Incidentally, your columnist has just come back from a week playing music with a military band in Northern Ireland. (Which is why this has had to be written in one day. Sorry if it reads like that.) One of our engagements was in Baby Doc’s North Antrim constituency, providing a music lesson/performance for the children of Bushmills Primary School. It was great fun and a good time was had by all. I hope that the children of Bushmills were inspired by our performance to take up a musical instrument.

While I’m on the subject of Northern Ireland it may be worth pointing out that residents of Great Britain would do well not to label its politics as peculiar. On my visit to Bushmills Primary School, there was a lamppost outside with a poster attached to it, that poster bearing a large portrait of and advocating a first preference vote for Jim Allister. The leader of the Traditional Unionist Voice party, a DUP splinter group which believes that the party sold out in going into government with Sinn Féin, Allister was runner-up in Northern Ireland’s European Parliament election two weeks ago and is a member of the Dormant Assembly and former MEP. Like Great Britain, Northern Ireland has severe political problems: like Great Britain, there is a sovereignty issue which dominates political debate above all else; like Great Britain, the province’s traditional political parties are being marginalised at election time by forces (like Allister’s) on the more intransigent sides of that debate; like Great Britain, the province’s government has effectively failed to function for over two years; like Great Britain, nobody appears to be in the mood to make the compromises necessary to get out of the mess and move forward.

Unlike Great Britain, in Northern Ireland all of this is bound up in the sectarian conflict between Protestantism and Catholicism. This war of religion has been going on for centuries, and in its earliest forms in the UK can be traced back to a row over one woman: Catherine of Aragon. Catherine had a luckless life. She was brought to England as a child from sunny Iberia as a bride for Arthur, Prince of Wales, son and heir of Henry VII. Had Arthur lived, history may have been very different; but he died in Ludlow five months after their wedding and Catherine found herself a 16-year-old widow. Worse was to come, as Catherine stayed on in England and subsequently married Arthur’s idiot younger brother. They had a daughter together, and then he dumped her for a younger woman; except that the Pope would not grant a divorce. Not getting the answer he wanted from his negotiations with Europe, and not being in the mood to make the compromises necessary to get out of the mess and move forward, Henry VIII chose the No Deal option and formed his own church, the Church of England, for the sole purpose of getting a divorce from Queen Catherine. We are still working through the consequences of that decision today.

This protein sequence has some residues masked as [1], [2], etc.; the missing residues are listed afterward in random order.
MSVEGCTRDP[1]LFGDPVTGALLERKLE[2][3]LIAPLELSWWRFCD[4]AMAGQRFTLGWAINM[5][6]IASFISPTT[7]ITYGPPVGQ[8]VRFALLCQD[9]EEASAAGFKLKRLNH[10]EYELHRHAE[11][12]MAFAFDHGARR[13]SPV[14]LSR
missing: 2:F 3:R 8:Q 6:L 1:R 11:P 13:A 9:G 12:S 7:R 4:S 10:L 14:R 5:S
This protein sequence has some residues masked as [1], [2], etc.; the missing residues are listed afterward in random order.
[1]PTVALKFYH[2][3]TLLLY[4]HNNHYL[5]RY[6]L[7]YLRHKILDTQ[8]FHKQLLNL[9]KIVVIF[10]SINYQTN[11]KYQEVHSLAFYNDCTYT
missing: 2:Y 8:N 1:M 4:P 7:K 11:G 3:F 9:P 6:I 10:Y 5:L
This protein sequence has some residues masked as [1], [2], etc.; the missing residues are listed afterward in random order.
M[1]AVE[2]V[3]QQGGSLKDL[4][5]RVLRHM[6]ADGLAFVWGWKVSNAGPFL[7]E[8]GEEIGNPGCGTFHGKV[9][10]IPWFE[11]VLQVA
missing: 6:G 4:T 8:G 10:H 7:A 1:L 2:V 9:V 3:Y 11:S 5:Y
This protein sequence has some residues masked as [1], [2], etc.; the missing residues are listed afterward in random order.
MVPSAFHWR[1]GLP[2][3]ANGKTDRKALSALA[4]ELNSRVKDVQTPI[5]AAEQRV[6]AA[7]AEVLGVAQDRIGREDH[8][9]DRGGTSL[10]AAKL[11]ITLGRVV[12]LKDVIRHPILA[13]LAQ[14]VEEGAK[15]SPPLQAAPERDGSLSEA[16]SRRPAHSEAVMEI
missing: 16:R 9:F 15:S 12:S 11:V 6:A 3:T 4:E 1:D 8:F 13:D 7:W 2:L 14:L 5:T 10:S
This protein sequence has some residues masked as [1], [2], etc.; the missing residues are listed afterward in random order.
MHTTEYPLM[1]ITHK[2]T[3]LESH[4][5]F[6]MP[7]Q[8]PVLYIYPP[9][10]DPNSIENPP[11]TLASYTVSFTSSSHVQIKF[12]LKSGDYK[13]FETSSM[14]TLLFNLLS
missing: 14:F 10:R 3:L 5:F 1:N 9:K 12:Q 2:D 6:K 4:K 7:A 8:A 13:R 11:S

Catherine of Aragon died in 1536 and lies in eternal rest in a spectacular building which gave its name to a city and has survived the centuries virtually intact. This building was located at a point where the River Nene enters the low-lying Fens, a rich agricultural area. The Romans had been here, with a major first-century fort at Longthorpe and a distinctive style of pottery called Nene Valley Ware, but the original church was founded in 655 by Peada of Mercia, king of the Middle Angles in a location called Medeshamstede. In the tenth century the church was fortified, creating a burgh – the Old English ward for a fortified place. There are lots of burghs around so disambiguation was needed: the patron saint of the church, St Peter, was added to the name, and “Peterborough” was born.

The modern Peterborough Cathedral dates from the twelfth century after the previous building was destroyed by fire in 1116. Its size bears witness to what was one of the richest monastic settlements in England, deriving its income from the agriculture of the Fens. As such it was an obvious target in the Dissolution of the Monasteries, and Catherine of Aragon’s ex-husband had the abbey shut down five years after her burial; however, religion didn’t stop here as Peterborough Abbey was converted, more or less seamlessly, into a cathedral.

Six years later the city which took its name from Peterborough Cathedral sent members to Parliament for the first time, and no Parliament since then has been without an MP for Peterborough. The city thrived partially thanks to its special legal status; while it was officially part of Northamptonshire it and its hinterland, the Soke of Peterborough, effectively formed a county within a county under its Lord Paramount, the Marquess of Exeter. The Marquess of the day objected to the railways coming to his seat at Stamford, and so Peterborough became a major railway centre instead, as a major junction on the East Coast main line to Scotland. Brickworking – many of London’s bricks came from Peterborough – became a major local industry, and Peterborough also in time became a centre for engine manufacture: by the 1930s Perkins diesel engines was the major local employer.